In my understanding Maslow's pardigm is best considered with respect to transcending needs and wants, as certain criteria are met within our sphere of activity and concurrent thought and emotion, innate autonomous physiological and psychological criterai to do with choice, freedom, and evolution, are automatically satiated, allowing the individual to exist in a 'path of least resistence' so to to speak, thus evolving according to autonomous boundaries innate within nature.


In that respect, problems arise if the model is associated exclusively with material needs and wants...consumerism perpetuates needs and wants artificially, it cultivates desries that temporarily give purpose to one's existence, but without allowing one's self to be satisfied with what ever one has, which requires a modicum of FAITH that nature in fact knows what it is doing and that it operates most effciently with minimal intervention, then one cannot evolve, instead the human organism begins to act like a virus, again, entirely within the remit of nature, but devoid of our will to 'be', harmoniously........all a bit fuzzy wuzzy in the language, but it is the simplest way I can out it. Haven't read all the comments here, so please excuse me for any repitition...with thanks.


Comment by Michael on May 18, 2011 at 8:12am
Is the solution really so complicated?  One must be a psychologist, an economist, a philosopher, and a theologian?  Only the experts have the answers and it is our problem to find the best expert?  I don't think so.  It is a simple matter a fully and completely embracing compassion.  No Maslow, Max-Neef, or other authorities, required.  Compassion is universally understood, so much so that it is considered "common knowledge", a term of derision.  But common knowledge is what is required here and compassion is at the root of it.  We neglect it at our peril.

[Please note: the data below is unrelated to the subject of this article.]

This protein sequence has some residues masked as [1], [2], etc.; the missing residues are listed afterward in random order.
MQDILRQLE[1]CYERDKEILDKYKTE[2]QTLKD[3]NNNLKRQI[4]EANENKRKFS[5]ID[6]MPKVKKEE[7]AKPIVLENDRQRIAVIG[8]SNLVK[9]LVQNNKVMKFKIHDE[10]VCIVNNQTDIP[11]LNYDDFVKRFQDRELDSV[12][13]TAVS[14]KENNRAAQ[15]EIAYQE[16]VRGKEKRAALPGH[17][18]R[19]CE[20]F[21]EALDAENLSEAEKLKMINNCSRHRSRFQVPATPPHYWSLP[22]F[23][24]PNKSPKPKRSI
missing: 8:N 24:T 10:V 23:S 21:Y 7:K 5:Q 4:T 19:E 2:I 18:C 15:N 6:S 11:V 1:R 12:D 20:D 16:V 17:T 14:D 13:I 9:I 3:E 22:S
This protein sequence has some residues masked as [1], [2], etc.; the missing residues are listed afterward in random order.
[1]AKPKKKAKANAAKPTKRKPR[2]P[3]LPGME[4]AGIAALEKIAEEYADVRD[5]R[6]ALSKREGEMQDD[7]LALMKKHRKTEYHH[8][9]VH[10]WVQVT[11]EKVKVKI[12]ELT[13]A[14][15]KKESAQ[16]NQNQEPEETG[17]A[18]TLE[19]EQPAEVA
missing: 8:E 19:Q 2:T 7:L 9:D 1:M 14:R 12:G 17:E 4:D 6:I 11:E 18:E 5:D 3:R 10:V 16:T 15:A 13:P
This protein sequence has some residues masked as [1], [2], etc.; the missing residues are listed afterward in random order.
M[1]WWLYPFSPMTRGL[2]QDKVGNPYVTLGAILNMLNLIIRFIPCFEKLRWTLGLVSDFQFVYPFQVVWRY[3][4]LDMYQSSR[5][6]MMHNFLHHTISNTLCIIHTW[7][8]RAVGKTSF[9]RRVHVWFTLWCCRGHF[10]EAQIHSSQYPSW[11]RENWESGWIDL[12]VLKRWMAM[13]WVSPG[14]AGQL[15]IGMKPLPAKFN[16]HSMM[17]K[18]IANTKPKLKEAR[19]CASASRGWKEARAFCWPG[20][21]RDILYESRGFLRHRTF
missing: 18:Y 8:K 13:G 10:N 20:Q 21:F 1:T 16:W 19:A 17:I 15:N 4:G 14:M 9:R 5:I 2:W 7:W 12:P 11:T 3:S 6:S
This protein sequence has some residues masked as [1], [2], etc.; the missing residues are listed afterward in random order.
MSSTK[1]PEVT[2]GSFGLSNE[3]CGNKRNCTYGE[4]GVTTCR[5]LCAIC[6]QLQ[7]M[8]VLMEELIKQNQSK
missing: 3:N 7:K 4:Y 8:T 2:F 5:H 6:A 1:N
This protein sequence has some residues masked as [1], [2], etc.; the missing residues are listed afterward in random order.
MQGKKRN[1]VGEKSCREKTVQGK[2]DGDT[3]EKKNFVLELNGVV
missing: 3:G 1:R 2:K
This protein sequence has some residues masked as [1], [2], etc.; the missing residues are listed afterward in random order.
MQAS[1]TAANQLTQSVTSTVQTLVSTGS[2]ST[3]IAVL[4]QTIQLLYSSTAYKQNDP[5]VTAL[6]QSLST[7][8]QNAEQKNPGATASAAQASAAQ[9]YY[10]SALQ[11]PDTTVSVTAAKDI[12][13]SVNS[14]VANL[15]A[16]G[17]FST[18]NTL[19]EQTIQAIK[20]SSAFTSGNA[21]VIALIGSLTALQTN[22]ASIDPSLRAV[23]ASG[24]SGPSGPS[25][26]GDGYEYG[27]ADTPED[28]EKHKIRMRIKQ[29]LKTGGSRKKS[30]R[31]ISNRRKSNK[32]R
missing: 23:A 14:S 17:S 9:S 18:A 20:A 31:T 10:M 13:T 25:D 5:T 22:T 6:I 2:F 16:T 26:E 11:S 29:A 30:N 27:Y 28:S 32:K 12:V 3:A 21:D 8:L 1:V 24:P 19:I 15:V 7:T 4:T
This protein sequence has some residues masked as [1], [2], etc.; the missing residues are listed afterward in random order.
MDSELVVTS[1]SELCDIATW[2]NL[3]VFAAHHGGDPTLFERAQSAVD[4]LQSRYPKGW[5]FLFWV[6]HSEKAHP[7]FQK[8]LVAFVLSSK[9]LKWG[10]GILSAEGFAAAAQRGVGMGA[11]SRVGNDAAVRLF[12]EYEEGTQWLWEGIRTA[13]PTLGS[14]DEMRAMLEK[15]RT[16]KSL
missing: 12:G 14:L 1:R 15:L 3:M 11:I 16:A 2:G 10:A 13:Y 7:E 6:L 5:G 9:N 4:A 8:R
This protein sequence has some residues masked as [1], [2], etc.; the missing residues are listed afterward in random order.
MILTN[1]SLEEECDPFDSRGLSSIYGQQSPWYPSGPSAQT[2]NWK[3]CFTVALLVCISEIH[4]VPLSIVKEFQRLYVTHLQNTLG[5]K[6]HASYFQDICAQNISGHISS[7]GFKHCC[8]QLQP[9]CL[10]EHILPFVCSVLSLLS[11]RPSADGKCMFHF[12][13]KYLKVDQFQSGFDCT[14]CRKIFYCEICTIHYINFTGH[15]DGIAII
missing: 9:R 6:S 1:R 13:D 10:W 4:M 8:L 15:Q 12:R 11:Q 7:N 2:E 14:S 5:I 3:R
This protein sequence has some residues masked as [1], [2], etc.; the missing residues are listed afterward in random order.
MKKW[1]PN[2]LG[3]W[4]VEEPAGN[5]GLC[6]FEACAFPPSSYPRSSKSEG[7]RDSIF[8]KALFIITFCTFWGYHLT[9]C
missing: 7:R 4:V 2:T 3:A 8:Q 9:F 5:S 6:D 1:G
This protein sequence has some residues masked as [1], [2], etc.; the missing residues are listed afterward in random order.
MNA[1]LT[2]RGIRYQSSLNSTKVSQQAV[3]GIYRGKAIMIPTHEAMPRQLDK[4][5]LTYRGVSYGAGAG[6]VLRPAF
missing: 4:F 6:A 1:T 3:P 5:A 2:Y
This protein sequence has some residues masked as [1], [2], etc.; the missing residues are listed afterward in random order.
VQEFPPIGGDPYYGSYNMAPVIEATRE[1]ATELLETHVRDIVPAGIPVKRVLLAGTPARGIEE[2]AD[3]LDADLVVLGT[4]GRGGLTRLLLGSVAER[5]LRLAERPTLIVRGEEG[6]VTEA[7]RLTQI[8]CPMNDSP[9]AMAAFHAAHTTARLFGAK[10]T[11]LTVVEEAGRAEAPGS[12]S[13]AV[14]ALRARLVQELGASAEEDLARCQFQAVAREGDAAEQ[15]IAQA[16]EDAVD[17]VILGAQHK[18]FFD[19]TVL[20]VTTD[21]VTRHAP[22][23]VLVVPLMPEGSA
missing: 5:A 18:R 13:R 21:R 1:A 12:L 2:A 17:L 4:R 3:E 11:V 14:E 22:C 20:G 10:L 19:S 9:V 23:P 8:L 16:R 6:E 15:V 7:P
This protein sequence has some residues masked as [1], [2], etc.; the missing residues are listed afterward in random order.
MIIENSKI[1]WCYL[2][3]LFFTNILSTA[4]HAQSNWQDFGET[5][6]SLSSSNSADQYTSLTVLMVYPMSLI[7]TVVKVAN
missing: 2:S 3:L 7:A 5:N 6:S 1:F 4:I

Comment by mary rose on May 9, 2011 at 1:31pm

Well known Coach Carol Tuttle has developed an online Seven Chakra Course integrating "Maslow's Hierarchy of Needs" in the course.  This may be of interest to some people and i suggest Googling for the information.  I suggest this as there are new modalities of healing and moving people beyond their present status that can be accomplished in a very short period of time.  Everything is energy and it is understanding how we manage what the Chinese refer to as "Chi" so that our systems are "coherent" or "balanced" and operating smoothly rather than in a chaos pattern that is "The Secret."  This new modality is called "energetic healing" and can be accomplished very quickly by simply removing the stress from the system so that the immune system can work effectively.  And, when i speak of "system" i am speaking of both our physical system and our emotional (mental) system.  And moving people out of poverty into health and wellness can be as simple as changing the manner in which they think about themselves.  I am currently developing a program entitled "Moving Into: TOTAL WELLNESS which first addresses individual needs and then moves into developing healthy social systems that work for us and not against us as they do at present.